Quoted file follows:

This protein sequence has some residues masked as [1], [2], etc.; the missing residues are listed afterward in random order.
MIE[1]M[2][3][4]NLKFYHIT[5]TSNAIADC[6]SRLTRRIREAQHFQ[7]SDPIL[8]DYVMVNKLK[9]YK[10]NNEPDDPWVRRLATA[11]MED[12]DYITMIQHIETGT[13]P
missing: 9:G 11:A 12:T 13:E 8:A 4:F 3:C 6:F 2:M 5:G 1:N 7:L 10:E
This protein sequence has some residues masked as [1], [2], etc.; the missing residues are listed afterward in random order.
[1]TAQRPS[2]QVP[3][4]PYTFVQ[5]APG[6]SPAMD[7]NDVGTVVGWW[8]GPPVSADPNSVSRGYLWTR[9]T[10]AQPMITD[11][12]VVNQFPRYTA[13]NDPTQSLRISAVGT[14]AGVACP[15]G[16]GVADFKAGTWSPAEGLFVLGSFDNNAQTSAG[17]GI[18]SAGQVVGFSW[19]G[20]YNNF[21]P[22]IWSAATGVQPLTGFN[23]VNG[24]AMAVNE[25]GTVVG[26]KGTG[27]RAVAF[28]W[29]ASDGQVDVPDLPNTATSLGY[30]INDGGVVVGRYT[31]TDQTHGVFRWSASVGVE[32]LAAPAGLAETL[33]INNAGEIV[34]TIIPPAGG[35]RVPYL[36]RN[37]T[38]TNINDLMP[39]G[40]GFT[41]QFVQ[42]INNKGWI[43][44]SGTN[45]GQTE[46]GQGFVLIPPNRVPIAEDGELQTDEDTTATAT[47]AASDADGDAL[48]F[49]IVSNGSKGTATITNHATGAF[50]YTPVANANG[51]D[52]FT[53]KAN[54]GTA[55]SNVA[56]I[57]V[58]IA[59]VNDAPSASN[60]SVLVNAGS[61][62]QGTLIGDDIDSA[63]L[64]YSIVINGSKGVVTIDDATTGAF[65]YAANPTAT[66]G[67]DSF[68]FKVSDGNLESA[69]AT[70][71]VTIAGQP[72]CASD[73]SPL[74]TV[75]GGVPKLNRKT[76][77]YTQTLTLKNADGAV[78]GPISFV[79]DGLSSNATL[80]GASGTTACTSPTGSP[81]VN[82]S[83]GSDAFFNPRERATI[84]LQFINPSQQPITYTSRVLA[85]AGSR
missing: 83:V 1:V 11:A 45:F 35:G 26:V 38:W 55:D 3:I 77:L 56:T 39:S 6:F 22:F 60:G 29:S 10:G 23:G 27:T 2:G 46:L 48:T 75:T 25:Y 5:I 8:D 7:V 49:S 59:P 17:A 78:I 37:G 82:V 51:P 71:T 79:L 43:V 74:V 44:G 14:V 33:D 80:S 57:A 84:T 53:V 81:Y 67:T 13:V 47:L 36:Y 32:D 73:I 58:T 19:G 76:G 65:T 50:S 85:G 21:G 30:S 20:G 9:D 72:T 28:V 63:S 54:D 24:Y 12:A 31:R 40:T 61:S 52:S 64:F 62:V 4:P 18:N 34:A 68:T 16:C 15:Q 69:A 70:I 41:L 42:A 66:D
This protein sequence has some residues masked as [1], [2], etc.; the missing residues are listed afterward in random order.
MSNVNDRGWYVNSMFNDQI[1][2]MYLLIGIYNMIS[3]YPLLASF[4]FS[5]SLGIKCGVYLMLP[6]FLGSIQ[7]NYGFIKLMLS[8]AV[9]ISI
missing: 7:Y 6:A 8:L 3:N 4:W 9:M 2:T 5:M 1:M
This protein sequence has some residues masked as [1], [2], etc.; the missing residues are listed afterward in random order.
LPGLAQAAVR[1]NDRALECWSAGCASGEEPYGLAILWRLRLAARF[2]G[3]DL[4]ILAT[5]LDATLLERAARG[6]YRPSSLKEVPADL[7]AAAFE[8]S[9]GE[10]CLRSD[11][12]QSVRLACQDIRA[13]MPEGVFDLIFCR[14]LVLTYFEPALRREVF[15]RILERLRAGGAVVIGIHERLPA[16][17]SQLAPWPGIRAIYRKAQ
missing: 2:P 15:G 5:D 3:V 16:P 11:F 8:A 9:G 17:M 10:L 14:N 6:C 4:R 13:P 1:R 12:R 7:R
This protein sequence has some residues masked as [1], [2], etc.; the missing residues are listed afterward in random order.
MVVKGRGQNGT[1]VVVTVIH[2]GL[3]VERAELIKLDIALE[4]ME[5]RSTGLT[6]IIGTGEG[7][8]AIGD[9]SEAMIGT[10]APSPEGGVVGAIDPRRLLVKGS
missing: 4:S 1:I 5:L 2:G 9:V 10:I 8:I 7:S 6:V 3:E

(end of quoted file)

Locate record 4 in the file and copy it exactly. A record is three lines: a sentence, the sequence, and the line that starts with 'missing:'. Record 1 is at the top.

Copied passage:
This protein sequence has some residues masked as [1], [2], etc.; the missing residues are listed afterward in random order.
LPGLAQAAVR[1]NDRALECWSAGCASGEEPYGLAILWRLRLAARF[2]G[3]DL[4]ILAT[5]LDATLLERAARG[6]YRPSSLKEVPADL[7]AAAFE[8]S[9]GE[10]CLRSD[11][12]QSVRLACQDIRA[13]MPEGVFDLIFCR[14]LVLTYFEPALRREVF[15]RILERLRAGGAVVIGIHERLPA[16][17]SQLAPWPGIRAIYRKAQ
missing: 2:P 15:G 5:D 3:V 16:P 11:F 8:A 9:G 17:M 10:L 14:N 6:C 4:R 13:P 1:R 12:R 7:R